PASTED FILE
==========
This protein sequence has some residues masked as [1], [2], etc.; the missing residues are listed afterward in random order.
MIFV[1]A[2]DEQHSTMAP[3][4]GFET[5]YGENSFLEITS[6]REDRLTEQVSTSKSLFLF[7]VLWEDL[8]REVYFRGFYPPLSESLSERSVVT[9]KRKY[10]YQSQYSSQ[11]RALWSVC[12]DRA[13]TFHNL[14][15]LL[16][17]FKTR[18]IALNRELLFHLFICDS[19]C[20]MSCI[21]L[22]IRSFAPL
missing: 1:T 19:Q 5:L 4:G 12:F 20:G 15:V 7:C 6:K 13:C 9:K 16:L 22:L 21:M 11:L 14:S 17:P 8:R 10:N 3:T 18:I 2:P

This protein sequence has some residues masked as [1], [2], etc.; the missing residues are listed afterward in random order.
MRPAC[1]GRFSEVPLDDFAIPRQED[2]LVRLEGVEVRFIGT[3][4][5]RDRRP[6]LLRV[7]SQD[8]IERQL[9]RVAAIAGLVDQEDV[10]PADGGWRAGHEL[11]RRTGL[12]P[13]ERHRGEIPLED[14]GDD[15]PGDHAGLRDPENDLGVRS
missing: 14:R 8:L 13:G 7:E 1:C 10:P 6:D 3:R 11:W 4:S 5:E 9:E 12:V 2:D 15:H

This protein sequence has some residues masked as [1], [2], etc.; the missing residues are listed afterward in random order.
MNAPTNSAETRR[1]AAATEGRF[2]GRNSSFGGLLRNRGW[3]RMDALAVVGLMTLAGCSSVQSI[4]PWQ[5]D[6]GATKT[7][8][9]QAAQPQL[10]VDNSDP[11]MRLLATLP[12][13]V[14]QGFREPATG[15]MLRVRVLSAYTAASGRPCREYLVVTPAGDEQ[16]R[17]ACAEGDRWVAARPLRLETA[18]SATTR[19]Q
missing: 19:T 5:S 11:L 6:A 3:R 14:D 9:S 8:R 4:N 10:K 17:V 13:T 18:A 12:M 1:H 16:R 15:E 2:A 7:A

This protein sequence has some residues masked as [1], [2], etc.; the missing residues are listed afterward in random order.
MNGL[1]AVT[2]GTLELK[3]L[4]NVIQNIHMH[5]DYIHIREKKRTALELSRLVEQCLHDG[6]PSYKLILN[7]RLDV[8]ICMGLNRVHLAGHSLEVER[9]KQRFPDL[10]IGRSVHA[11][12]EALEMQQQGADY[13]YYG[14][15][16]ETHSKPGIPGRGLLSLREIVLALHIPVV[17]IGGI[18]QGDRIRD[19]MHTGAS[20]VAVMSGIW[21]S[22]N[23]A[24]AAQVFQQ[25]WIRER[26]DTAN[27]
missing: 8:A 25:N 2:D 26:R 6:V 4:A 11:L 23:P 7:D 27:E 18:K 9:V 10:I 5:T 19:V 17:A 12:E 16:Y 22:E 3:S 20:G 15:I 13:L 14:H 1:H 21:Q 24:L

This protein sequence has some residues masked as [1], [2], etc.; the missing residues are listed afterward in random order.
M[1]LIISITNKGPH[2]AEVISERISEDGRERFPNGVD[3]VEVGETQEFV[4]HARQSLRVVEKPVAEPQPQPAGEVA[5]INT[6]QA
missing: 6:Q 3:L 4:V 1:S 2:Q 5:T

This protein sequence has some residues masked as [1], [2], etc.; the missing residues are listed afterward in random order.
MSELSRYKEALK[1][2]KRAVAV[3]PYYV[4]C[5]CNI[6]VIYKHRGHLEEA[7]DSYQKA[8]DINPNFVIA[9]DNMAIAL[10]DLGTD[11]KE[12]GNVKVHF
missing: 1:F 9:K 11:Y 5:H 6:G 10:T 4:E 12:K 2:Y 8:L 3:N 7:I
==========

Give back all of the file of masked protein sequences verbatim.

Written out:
This protein sequence has some residues masked as [1], [2], etc.; the missing residues are listed afterward in random order.
MIFV[1]A[2]DEQHSTMAP[3][4]GFET[5]YGENSFLEITS[6]REDRLTEQVSTSKSLFLF[7]VLWEDL[8]REVYFRGFYPPLSESLSERSVVT[9]KRKY[10]YQSQYSSQ[11]RALWSVC[12]DRA[13]TFHNL[14][15]LL[16][17]FKTR[18]IALNRELLFHLFICDS[19]C[20]MSCI[21]L[22]IRSFAPL
missing: 1:T 19:Q 5:L 4:G 12:F 20:G 15:V 7:C 6:K 13:C 9:K 16:L 22:L 21:M 11:L 14:S 17:P 8:R 10:N 3:T 18:I 2:P

This protein sequence has some residues masked as [1], [2], etc.; the missing residues are listed afterward in random order.
MRPAC[1]GRFSEVPLDDFAIPRQED[2]LVRLEGVEVRFIGT[3][4][5]RDRRP[6]LLRV[7]SQD[8]IERQL[9]RVAAIAGLVDQEDV[10]PADGGWRAGHEL[11]RRTGL[12]P[13]ERHRGEIPLED[14]GDD[15]PGDHAGLRDPENDLGVRS
missing: 14:R 8:L 13:G 7:E 1:C 10:P 6:D 3:R 11:W 4:S 5:E 9:E 12:V 2:D 15:H

This protein sequence has some residues masked as [1], [2], etc.; the missing residues are listed afterward in random order.
MNAPTNSAETRR[1]AAATEGRF[2]GRNSSFGGLLRNRGW[3]RMDALAVVGLMTLAGCSSVQSI[4]PWQ[5]D[6]GATKT[7][8][9]QAAQPQL[10]VDNSDP[11]MRLLATLP[12][13]V[14]QGFREPATG[15]MLRVRVLSAYTAASGRPCREYLVVTPAGDEQ[16]R[17]ACAEGDRWVAARPLRLETA[18]SATTR[19]Q
missing: 19:T 5:S 11:L 6:A 3:R 14:D 9:S 8:R 4:N 10:K 17:V 13:T 18:A 12:M 1:H 16:R 15:E 2:A 7:A

This protein sequence has some residues masked as [1], [2], etc.; the missing residues are listed afterward in random order.
MNGL[1]AVT[2]GTLELK[3]L[4]NVIQNIHMH[5]DYIHIREKKRTALELSRLVEQCLHDG[6]PSYKLILN[7]RLDV[8]ICMGLNRVHLAGHSLEVER[9]KQRFPDL[10]IGRSVHA[11][12]EALEMQQQGADY[13]YYG[14][15][16]ETHSKPGIPGRGLLSLREIVLALHIPVV[17]IGGI[18]QGDRIRD[19]MHTGAS[20]VAVMSGIW[21]S[22]N[23]A[24]AAQVFQQ[25]WIRER[26]DTAN[27]
missing: 8:A 25:N 2:D 26:R 6:V 4:A 11:L 23:P 7:D 27:E 18:K 9:V 10:I 5:T 19:V 17:A 12:E 16:Y 22:E 3:S 20:G 15:I 13:L 14:H 1:H 21:Q 24:L

This protein sequence has some residues masked as [1], [2], etc.; the missing residues are listed afterward in random order.
M[1]LIISITNKGPH[2]AEVISERISEDGRERFPNGVD[3]VEVGETQEFV[4]HARQSLRVVEKPVAEPQPQPAGEVA[5]INT[6]QA
missing: 6:Q 3:L 4:V 1:S 2:Q 5:T

This protein sequence has some residues masked as [1], [2], etc.; the missing residues are listed afterward in random order.
MSELSRYKEALK[1][2]KRAVAV[3]PYYV[4]C[5]CNI[6]VIYKHRGHLEEA[7]DSYQKA[8]DINPNFVIA[9]DNMAIAL[10]DLGTD[11]KE[12]GNVKVHF
missing: 1:F 9:K 11:Y 5:H 6:G 10:T 4:E 12:K 2:Y 8:L 3:N 7:I